Fall 2021 In Dance


W HENEVER SOMEONE ASKS ME to identify or define Jazz dance, I never have an easy answer. The Jazz dance tree is very dense: between Classic Jazz, Broadway Jazz, Contemporary Jazz, Urban Jazz, Jazz Funk, Afro-Jazz, Latin Jazz, Commercial Jazz, Street Jazz, and Lyrical Jazz, I can see why we’ve lost some of the history that inspired these sub-genres of Jazz. And while folks seem to recognize several char- acteristics of the style, they only scratch the surface of an African American dance form that serves as the foundation of popular styles like Funk, Disco, Hip- Hop, and Breakdance.


and the Pattin’ Juba that led to Tap and Ballroom spin-offs like the Swing and Charleston showcase the connec- tion and influence of Jazz music, its style, rhythm, and improvisation. The Savoy Ballroom in New York was a popular destination for Jazz musicians and dancers to show off their skills and keep up with the latest moves and sounds. The Lindy Hop, Jive, and Shimmy were dance styles that emerged from the Savoy’s dance community between the 1920s and 1940s. The musicians were inspired by Swing and Blues, call and response, improvisation, and poly- rhythms in their compositions, which you can see reflected in the dancing of that time. This connection between Jazz dance and Jazz music is something I wish to see more of in the dance spaces I’ve occupied since childhood. MY STORY WITH JAZZ started when my local dance studio, Adrienne’s Dance Studio, announced they would be offering a Jazz class for my age group. As an 8-year-old I was so excited to learn this new style that was always the most exciting to watch at our recitals: set to pop music and fea- turing strong lines, multiple pirou- ettes, high kicks, big leaps, sassy faces, and the fabulous “kick-ball-change jazz square.” I took Jazz all the way through high school, performing showstopping routines on competi- tion teams throughout my teens. At this point, Jazz was my favorite dance style, but I had no historical knowl- edge of its roots or basic information about its legacy. And I definitely didn’t have the vocabulary to articulate any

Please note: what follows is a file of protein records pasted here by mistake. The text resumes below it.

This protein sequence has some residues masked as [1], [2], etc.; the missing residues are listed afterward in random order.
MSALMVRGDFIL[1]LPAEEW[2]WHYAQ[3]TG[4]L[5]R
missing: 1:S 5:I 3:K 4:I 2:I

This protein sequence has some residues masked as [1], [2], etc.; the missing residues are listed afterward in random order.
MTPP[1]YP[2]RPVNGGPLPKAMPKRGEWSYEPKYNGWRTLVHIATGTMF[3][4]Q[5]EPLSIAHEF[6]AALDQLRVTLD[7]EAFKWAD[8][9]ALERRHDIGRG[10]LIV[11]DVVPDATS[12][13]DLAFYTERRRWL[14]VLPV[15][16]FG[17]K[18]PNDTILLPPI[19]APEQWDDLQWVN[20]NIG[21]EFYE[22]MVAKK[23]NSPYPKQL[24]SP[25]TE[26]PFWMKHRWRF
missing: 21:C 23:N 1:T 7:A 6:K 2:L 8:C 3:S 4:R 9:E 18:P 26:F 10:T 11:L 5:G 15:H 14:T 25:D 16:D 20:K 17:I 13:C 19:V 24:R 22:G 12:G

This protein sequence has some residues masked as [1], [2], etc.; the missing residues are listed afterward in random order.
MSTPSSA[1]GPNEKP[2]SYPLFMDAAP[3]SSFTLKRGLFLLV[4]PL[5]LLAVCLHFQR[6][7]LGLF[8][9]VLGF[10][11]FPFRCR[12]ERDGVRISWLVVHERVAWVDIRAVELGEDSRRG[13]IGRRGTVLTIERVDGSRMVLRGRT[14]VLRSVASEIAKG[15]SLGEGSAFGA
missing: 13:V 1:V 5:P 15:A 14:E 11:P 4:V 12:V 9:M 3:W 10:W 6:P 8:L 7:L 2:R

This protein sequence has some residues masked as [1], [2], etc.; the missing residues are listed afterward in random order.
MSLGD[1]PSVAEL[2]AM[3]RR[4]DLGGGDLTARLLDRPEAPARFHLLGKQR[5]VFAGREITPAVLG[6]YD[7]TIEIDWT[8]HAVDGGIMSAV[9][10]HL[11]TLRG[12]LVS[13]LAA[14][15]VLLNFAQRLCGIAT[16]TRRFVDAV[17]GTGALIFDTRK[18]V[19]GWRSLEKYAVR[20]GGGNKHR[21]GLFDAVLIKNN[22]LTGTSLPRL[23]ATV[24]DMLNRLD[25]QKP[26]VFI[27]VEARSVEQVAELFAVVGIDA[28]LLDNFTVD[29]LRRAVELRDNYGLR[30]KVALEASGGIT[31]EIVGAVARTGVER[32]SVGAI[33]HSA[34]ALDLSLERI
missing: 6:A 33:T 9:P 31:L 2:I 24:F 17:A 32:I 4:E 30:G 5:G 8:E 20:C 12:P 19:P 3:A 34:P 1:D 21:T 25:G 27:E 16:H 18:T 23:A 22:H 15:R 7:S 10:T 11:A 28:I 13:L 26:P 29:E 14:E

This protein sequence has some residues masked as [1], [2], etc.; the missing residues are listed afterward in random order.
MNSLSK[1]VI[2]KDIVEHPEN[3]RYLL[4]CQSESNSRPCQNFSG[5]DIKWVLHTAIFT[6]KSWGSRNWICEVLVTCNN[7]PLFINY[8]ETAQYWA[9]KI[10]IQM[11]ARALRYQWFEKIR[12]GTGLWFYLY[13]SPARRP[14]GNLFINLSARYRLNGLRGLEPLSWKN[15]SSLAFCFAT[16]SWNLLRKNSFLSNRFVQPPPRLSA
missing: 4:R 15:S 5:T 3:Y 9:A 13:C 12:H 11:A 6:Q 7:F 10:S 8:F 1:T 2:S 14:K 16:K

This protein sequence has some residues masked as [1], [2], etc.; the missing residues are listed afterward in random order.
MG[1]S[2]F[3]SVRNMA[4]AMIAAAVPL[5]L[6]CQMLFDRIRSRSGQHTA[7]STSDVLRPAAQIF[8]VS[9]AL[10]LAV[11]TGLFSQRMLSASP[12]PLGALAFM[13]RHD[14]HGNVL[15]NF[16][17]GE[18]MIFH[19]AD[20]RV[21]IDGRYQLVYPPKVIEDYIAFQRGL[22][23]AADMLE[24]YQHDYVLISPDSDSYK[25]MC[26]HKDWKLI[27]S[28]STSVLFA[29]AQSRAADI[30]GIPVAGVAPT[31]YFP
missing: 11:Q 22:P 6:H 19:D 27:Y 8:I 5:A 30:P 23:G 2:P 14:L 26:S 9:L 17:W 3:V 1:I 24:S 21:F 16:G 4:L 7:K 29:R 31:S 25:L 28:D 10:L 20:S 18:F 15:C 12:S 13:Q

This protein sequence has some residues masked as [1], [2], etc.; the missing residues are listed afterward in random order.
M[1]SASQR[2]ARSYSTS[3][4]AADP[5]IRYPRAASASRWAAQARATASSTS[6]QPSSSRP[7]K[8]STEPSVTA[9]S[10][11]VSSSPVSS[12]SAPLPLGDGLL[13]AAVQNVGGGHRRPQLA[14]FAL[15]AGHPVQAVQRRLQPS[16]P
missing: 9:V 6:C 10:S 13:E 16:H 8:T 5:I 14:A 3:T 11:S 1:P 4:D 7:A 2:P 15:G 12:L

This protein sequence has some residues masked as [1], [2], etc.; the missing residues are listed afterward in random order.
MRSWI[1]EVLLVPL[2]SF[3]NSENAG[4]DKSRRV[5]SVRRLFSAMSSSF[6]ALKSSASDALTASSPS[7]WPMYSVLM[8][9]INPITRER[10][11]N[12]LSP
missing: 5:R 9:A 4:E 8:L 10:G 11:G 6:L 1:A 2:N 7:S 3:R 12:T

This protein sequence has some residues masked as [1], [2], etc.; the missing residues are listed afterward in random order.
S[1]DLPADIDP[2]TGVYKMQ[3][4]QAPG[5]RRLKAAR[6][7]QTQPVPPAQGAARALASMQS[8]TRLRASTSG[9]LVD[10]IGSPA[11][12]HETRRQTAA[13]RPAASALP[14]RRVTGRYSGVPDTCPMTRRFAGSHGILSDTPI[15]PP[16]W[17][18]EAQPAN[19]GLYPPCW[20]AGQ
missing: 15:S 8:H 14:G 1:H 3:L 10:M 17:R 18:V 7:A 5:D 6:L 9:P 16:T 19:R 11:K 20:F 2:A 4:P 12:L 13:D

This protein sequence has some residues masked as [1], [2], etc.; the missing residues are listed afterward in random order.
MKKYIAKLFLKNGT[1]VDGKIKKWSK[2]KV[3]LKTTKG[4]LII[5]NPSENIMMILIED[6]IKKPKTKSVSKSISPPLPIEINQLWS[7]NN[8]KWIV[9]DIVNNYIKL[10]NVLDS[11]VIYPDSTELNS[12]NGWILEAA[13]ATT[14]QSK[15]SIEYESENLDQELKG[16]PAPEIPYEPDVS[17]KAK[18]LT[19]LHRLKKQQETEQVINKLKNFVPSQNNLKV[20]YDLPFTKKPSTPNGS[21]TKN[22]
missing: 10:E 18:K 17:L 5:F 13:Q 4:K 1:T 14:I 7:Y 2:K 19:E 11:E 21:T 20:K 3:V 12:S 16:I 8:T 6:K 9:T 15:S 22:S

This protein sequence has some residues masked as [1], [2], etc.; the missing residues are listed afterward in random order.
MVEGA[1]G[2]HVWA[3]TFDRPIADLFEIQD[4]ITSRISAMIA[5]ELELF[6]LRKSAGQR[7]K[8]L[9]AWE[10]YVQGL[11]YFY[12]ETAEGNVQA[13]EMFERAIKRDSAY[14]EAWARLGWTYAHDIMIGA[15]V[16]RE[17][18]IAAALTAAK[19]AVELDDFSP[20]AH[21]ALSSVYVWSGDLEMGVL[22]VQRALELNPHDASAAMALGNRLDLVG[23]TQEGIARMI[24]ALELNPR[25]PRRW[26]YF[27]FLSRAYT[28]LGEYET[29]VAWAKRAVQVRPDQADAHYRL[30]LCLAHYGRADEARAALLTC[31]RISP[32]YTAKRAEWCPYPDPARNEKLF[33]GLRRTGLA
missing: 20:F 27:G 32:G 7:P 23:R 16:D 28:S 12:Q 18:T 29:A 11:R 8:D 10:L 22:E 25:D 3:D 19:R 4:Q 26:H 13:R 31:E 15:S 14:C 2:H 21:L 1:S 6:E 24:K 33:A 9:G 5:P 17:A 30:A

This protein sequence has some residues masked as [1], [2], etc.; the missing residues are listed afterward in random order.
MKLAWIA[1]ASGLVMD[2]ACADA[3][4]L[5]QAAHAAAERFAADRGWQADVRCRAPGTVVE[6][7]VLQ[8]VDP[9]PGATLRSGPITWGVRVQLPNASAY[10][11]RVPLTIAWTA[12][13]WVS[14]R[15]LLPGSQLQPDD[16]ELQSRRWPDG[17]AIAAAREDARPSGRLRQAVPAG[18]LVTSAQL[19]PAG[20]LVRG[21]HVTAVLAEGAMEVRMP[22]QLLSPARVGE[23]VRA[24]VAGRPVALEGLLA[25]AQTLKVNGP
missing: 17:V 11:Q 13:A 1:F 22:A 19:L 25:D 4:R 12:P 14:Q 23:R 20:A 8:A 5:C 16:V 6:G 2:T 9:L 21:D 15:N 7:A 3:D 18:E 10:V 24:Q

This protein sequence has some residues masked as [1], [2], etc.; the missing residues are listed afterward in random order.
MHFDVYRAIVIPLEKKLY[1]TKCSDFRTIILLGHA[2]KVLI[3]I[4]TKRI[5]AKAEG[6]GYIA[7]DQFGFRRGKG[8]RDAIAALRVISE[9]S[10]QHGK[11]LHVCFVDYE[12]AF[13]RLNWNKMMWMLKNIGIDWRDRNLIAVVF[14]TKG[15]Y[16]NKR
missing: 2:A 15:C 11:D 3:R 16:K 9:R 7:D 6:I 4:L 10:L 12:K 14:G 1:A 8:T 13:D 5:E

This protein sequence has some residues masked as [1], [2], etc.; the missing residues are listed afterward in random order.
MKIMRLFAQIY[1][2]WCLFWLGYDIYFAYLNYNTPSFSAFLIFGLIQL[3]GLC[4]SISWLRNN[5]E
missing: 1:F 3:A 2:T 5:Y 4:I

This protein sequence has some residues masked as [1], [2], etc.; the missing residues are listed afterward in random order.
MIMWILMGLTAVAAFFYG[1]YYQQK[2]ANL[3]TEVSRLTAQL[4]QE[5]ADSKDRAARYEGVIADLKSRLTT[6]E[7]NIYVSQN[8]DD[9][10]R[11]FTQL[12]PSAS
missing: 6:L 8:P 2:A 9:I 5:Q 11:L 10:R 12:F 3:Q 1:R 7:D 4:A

Because the dances of so many music videos and halftime shows are rooted in Jazz, it has become hard to see the vernacular, social dance roots of the form. I’ve been inspired to reconnect with the roots of Jazz and learn more about its diverse history by embed- ding it throughout my dance career as a professional artist and educator. Lindsay Guarino and Wendy Oliver’s book, Jazz Dance: A His- tory of the Roots and Branches , sits on my bedside table, and I recently watched the documentary Uprooted: The Journey of Jazz directed by Khadifa Wong. These two sources confirmed the feeling I had leaving college, that Jazz is so much more than the commercialized version we see on mainstream media. There’s a rich history made up of a long list of trailblazers and dance legends that goes beyond Bob Fosse,

Jack Cole, Gus Giordano, and Luigi to include names like Katherine Dunham, Pearl Primus, Pepsi Bethel, and Frank Hatchett, among many others. Many dancers today can name the first four artists, and either have never heard of or associate some of the latter four with modern dance forms. I challenge dance educators, instructors, studio owners, and dancers themselves to dig deeper and spend time learning the history of their dance movement, including the early dance legends who provided the roots and platform for what we cele- brate in dance today. Jazz is rooted in African American culture with origins traced back to the end of slavery and the beginning years of “freedom” for the Black community. The rise of Jazz music inspired a social dance r/evolu- tion that makes up a lot of what we see in popular dance styles and trends today. Early dances like the Cakewalk


in dance FALL 2021 48

FALL 2021 in dance 49




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In Dance | May 2014 | dancersgroup.org

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